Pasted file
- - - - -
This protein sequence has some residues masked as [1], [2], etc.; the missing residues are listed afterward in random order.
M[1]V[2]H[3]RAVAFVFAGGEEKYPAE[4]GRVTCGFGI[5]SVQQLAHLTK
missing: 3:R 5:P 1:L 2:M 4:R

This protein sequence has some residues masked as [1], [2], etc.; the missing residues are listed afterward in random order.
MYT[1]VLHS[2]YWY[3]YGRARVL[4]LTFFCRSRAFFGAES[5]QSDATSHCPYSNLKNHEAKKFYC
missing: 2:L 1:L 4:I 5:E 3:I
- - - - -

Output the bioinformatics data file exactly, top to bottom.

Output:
This protein sequence has some residues masked as [1], [2], etc.; the missing residues are listed afterward in random order.
M[1]V[2]H[3]RAVAFVFAGGEEKYPAE[4]GRVTCGFGI[5]SVQQLAHLTK
missing: 3:R 5:P 1:L 2:M 4:R

This protein sequence has some residues masked as [1], [2], etc.; the missing residues are listed afterward in random order.
MYT[1]VLHS[2]YWY[3]YGRARVL[4]LTFFCRSRAFFGAES[5]QSDATSHCPYSNLKNHEAKKFYC
missing: 2:L 1:L 4:I 5:E 3:I